By Amelia Tarallo
Hometown Weekly Staff
On Friday, September 13, on one of the last warm days of fall, Stacey Peasley prepared for a special class at the Needham Public Library. Many frequent visitors of the library know Peasley for the catchy tunes and fun games she often presents to Needham’s youngest citizens. On this day, though, Peasley was tackling a much quieter activity: yoga.
Jack Moore, 6, along with his brother Charlie, 1, came to the event after a long day of school. “Have you ever done yoga?” Stacey asked Jack. He hadn’t, but he was ready to learn.
Stacey introduced her new students to Medi Teddy, a flexible teddy bear, to help teach different yoga moves and poses. Jack twisted the teddy bear into a yoga position. “You have to be very flexible for that one,” observed Stacey. Then, she went on to introduce the kids to the different benefits of yoga, including keeping both one’s body and mind in shape, and providing a good method to de-stress.
Stacey then asked everyone in attendance to put on their yoga glasses for the class. With mats rolled out and yoga glasses on, everyone was ready to learn about this relaxing activity.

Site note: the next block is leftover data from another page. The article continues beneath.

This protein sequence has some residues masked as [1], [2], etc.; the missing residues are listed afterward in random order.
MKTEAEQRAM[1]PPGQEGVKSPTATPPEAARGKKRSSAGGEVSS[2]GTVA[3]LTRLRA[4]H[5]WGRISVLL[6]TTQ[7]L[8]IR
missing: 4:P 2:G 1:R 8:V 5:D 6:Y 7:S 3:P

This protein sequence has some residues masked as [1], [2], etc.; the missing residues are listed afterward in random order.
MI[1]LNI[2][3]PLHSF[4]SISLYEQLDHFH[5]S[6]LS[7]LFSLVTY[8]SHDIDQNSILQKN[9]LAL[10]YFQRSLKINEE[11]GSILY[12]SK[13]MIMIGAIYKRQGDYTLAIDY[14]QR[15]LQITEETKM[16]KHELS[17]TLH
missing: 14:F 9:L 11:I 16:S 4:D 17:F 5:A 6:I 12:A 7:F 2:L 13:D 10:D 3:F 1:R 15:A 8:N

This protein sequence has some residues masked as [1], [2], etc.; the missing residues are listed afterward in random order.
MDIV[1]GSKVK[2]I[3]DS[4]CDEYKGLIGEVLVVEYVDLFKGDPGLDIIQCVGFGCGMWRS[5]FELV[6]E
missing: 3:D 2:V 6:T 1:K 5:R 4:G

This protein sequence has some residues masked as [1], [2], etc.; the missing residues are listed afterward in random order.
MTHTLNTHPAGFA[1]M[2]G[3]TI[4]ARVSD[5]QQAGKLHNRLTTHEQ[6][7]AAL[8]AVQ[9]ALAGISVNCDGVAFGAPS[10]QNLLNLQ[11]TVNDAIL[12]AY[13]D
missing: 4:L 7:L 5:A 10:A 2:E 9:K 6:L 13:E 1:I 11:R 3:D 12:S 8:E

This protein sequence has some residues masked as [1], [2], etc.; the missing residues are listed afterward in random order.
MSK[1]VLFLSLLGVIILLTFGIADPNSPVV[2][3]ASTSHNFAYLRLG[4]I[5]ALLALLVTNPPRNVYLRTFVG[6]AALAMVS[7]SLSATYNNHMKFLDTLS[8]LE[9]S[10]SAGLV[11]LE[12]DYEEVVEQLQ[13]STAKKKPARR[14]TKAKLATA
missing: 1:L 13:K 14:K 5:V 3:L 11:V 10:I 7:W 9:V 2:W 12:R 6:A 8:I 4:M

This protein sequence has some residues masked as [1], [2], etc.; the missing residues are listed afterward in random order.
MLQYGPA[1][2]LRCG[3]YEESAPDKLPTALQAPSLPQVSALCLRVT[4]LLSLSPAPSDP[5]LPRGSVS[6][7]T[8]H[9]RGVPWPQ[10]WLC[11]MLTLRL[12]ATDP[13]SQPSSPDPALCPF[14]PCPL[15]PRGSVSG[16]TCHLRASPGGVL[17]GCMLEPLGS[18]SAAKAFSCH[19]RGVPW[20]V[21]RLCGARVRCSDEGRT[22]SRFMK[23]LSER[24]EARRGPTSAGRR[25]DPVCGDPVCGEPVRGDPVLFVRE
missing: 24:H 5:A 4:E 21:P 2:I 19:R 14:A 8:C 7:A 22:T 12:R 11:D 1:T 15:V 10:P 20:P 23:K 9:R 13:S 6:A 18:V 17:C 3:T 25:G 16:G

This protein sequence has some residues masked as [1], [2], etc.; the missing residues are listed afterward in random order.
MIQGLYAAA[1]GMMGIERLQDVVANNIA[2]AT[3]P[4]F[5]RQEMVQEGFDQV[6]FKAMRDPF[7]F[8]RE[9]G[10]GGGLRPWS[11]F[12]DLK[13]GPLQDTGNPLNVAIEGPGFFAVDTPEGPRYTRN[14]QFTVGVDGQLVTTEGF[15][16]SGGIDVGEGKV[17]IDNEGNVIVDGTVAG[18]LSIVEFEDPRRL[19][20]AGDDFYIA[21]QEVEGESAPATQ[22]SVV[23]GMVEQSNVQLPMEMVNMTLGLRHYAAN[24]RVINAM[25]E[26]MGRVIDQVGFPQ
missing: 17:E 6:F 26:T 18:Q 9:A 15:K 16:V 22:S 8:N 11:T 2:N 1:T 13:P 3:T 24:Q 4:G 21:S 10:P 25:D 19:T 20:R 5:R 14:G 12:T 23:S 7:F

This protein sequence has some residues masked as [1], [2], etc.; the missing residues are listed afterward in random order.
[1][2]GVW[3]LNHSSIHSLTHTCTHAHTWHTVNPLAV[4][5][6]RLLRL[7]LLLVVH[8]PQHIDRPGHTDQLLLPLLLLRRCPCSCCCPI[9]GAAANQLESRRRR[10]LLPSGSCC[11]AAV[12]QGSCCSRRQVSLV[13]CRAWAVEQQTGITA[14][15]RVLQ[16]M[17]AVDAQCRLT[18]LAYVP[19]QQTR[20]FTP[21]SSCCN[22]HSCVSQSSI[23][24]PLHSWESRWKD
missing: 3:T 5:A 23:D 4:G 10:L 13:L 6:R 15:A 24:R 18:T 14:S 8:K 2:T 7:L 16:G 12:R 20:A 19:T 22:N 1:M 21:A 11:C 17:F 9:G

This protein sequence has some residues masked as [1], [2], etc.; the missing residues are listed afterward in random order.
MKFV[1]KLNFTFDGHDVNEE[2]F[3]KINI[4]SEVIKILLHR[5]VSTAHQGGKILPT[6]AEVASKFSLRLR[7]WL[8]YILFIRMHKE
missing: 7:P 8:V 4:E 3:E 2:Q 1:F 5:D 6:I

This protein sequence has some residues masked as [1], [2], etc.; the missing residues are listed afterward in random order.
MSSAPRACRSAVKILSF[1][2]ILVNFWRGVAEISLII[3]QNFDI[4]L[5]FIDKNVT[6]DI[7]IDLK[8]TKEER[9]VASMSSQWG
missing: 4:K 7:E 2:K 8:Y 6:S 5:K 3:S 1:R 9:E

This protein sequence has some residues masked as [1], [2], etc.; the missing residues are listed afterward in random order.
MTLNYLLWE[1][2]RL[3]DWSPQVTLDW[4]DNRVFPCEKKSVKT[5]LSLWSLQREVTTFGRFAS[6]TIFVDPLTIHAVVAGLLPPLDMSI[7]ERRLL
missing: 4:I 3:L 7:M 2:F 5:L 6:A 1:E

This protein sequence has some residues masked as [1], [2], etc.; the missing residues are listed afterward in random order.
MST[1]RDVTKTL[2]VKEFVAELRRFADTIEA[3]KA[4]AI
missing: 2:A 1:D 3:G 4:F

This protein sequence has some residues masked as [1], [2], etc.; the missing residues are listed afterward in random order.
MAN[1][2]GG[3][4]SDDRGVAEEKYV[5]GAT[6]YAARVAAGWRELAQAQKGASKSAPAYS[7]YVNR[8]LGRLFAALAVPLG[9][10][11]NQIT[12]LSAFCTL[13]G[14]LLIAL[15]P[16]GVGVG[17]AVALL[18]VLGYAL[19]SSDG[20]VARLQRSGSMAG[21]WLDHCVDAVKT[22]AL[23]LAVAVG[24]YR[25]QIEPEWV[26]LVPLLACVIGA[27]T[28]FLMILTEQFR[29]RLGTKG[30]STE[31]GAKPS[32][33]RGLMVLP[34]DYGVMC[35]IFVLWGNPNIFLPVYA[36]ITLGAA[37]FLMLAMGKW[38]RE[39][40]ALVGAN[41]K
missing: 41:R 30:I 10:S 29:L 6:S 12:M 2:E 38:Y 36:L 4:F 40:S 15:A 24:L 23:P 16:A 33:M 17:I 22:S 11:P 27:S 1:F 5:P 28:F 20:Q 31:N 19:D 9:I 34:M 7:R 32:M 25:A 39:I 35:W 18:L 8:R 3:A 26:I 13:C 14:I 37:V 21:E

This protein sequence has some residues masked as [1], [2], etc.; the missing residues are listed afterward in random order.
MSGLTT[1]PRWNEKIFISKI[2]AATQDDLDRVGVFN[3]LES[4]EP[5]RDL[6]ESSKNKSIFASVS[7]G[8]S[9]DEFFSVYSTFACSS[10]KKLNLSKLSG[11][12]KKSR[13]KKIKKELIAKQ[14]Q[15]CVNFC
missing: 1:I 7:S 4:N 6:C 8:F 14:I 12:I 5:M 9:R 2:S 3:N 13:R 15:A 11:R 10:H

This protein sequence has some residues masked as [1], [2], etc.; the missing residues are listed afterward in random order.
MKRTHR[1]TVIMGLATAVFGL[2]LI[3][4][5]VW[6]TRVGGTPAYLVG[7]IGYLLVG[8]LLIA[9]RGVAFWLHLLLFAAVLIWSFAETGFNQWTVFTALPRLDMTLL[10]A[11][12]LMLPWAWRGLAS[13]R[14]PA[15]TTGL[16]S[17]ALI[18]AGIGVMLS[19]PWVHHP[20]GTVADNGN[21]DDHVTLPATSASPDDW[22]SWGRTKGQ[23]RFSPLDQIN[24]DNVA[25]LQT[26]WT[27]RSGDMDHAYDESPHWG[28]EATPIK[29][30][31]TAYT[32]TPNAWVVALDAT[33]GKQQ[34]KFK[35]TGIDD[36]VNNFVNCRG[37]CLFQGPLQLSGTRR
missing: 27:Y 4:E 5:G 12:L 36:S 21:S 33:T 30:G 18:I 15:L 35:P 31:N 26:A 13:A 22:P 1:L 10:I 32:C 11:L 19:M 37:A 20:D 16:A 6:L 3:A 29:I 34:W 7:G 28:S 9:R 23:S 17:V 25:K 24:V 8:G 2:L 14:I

One of the kids’ favorite activities during the program included a song that resembling a military march, including trumpets. The kids followed along to it, completing a series of yoga moves. “Namaste, butterfly up, butterfly down, plank pose, downward dog, upward dog, three-legged dog, downward dog, jump forward, ragdoll, butterfly up, namaste,” instructed Peasley, along with the music. The kids giggled as they listened to the instructions.
Peasley then invited the kids to try a different activity that they had never heard of before: toga - that is, yoga for your toes. Peasley poured a bag of pompoms of all different sizes onto the floor between Jack and Mariam’s yoga mats. Using their toes, these new yoga and toga students carefully picked up the fuzzy pompoms and moved them to their mat until there weren’t any left in the middle. “Oh, I got three of them!” exclaimed Jack as he placed the pompoms on the middle of the mandala design on his mat. Mariam’s strategy was a bit different, as she used her feet to place pompoms all around her mat.
“Their hands are moving,” said one adult, observing that the kids’ hands seemed to flex every time they picked up a new pompom with their feet. “That’s so cool.”
When there were no more pompoms left in the middle, Peasley had each kid examine their pile.
“Pick your favorite eight pompoms and line them up on the edge of your yoga mat,” she instructed. Once the kids had made their decisions, Peasley asked them to move the eight pompoms in between their feet.
“This is really hard,” said one of the kids trying to get a big pompom in between two of their toes.
“Big ones are tricky,” agreed Peasley. The kids enjoyed the soft - though very unusual - feeling once they had all eight pompoms in between their toes. As a prize, the kids got to take the pompoms home with them at the end of the workshop.
Stacey Peasley’s yoga workshop not only introduced the kids to yoga, but also gave them a great way to de-stress after a long day of school. Some of these kids may even go home and continue learning the ins and outs required for relaxing meditation.